Gregg believes the app market for kids' books has the potential to become even larger than e-cards. The website, which launched in 1995, has 20 million registered users.
A one-book-a-month subscription to the JibJab Jr. line will cost $3.99 a month and can be canceled at any time. Additional books cost $3.99 apiece. Buying books without a subscription costs $7.99 each.  

The Spiridellis brothers say that using their own children as their test market was great for research. Evan says reading to his kids helped him be a better creator in the studio. The biggest lesson he wanted to bring to the project: "Having the parent control the pacing. I hate turning the page and waiting for the fancy animation to start. If I turn the page, it's because I want to tell the story."

Tuesday, September 6, 2011

John Grisham Wins Harper Lee Prize for Legal Fiction (And Writes a Children's Book Series)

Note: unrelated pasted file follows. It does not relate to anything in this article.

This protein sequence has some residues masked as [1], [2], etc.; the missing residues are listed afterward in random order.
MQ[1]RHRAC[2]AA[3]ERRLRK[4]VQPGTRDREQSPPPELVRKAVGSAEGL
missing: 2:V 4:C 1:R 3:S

No, this is not a post about conservation.  It is a post about a new prize for one of the best books ever written.  And that book is, of course, To Kill a Mockingbird, by Harper Lee.

John Grisham, the best-selling author, is the inaugural winner for the Harper Lee Prize for Legal Fiction for his work in The Confession. The new literary award will be given annually to published fiction that "best exemplifies the positive role of lawyers in society and their power to effect change."

Grisham's 2010 novel, the story of the wrong man awaiting execution in the rape and murder of a high school cheerleader, is newly out in paperback and is No. 9 on USA TODAY's Best-Selling Books list.